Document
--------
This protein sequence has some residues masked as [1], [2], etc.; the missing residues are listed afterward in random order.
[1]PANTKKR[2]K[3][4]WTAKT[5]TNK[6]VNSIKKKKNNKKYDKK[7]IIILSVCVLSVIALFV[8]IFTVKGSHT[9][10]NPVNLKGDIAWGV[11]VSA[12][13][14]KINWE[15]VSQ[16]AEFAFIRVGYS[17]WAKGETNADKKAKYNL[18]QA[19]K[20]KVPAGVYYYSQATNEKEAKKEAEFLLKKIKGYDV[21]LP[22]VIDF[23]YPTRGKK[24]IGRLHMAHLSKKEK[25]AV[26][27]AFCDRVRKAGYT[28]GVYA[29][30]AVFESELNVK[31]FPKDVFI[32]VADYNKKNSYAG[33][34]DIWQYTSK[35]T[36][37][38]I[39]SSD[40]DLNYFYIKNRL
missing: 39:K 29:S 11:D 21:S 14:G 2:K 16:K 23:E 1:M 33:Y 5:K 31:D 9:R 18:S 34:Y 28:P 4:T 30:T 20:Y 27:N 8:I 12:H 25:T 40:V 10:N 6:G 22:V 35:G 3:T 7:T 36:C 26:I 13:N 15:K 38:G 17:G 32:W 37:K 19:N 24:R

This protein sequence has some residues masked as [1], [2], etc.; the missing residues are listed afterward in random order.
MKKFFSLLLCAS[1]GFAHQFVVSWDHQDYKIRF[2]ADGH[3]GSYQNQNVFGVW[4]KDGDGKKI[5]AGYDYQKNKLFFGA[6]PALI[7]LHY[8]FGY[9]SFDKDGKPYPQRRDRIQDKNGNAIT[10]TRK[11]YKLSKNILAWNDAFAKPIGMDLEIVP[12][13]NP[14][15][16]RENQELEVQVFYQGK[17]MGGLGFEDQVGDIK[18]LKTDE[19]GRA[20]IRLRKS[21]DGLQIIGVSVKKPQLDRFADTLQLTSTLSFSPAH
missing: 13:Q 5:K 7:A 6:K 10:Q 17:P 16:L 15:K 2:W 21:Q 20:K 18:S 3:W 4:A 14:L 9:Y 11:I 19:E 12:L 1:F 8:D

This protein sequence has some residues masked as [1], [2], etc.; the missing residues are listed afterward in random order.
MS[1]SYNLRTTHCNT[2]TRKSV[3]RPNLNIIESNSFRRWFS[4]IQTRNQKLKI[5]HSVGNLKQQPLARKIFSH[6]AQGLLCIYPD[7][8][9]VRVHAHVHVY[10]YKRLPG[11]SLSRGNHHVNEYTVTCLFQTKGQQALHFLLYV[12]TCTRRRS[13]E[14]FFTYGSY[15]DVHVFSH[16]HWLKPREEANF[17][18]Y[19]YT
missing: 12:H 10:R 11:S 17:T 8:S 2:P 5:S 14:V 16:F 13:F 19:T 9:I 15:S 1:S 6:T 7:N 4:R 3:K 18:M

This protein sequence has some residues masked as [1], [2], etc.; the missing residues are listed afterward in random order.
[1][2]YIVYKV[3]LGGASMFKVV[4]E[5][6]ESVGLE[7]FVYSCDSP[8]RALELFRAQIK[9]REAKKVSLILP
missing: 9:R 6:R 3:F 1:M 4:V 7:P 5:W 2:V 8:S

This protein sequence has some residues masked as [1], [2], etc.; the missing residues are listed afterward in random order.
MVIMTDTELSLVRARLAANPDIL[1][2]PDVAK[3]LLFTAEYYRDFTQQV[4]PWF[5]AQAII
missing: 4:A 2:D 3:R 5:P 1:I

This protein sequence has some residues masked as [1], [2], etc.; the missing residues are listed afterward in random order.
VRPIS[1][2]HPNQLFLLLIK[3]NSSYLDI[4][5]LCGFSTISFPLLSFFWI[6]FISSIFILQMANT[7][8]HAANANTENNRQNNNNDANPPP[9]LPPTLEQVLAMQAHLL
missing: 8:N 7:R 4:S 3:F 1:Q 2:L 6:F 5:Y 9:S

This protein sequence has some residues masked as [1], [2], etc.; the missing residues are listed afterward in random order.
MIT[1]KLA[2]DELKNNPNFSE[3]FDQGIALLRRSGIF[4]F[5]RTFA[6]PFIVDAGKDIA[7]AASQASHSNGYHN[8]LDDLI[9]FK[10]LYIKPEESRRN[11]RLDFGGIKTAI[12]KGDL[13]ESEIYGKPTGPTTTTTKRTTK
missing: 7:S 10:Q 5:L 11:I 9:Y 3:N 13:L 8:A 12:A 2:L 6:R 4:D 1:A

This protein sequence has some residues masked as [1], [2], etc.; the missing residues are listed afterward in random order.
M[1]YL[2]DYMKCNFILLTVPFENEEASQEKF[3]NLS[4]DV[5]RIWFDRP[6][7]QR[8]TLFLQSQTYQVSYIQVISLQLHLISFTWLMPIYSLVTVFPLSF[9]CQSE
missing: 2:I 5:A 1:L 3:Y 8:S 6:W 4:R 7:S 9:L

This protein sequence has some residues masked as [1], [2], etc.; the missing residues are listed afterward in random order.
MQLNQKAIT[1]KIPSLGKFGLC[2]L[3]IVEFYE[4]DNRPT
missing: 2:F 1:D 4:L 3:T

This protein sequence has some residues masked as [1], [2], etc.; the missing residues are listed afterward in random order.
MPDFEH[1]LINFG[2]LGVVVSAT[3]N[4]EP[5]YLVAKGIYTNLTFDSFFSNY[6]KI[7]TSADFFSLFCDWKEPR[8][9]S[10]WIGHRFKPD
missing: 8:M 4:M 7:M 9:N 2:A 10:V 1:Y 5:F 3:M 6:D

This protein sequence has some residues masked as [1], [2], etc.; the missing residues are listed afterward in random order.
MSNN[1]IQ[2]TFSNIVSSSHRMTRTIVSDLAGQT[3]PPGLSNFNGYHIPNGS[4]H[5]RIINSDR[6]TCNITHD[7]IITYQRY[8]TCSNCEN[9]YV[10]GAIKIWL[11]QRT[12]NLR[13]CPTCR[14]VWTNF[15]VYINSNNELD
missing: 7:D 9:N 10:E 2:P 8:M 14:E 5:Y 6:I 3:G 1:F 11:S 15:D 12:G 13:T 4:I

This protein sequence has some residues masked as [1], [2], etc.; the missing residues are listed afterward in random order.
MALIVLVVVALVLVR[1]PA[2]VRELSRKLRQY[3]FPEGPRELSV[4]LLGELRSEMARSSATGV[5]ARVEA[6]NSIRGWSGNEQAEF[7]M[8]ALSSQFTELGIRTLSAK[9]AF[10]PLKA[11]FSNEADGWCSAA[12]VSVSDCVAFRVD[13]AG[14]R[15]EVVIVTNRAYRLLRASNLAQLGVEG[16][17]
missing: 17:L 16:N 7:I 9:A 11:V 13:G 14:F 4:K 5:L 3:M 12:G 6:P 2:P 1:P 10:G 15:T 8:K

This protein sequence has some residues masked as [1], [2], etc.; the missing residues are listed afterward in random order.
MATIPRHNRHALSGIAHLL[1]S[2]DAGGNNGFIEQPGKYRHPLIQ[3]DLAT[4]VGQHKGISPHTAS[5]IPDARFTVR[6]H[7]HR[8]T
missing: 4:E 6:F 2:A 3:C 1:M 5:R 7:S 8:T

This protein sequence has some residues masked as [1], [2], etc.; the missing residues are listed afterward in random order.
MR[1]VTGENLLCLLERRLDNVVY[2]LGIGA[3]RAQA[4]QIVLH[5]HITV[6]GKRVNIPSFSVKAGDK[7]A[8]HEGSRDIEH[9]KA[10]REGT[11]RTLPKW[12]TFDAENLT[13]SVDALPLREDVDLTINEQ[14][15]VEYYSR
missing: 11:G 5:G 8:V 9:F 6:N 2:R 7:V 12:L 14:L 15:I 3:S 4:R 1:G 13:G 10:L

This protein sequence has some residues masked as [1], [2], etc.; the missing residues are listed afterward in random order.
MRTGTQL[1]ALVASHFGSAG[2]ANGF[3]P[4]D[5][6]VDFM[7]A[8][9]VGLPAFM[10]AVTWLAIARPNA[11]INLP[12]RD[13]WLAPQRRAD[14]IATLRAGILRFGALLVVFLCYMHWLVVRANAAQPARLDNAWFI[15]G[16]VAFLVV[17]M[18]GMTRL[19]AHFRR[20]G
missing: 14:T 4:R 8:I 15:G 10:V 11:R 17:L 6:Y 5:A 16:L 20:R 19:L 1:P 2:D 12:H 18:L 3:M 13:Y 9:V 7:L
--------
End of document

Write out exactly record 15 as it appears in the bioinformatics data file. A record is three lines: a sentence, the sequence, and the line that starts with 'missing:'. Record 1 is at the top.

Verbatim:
This protein sequence has some residues masked as [1], [2], etc.; the missing residues are listed afterward in random order.
MRTGTQL[1]ALVASHFGSAG[2]ANGF[3]P[4]D[5][6]VDFM[7]A[8][9]VGLPAFM[10]AVTWLAIARPNA[11]INLP[12]RD[13]WLAPQRRAD[14]IATLRAGILRFGALLVVFLCYMHWLVVRANAAQPARLDNAWFI[15]G[16]VAFLVV[17]M[18]GMTRL[19]AHFRR[20]G
missing: 14:T 4:R 8:I 15:G 10:V 11:R 17:L 6:Y 5:A 16:L 20:R 19:L 1:P 2:D 12:H 18:L 3:M 13:Y 9:V 7:L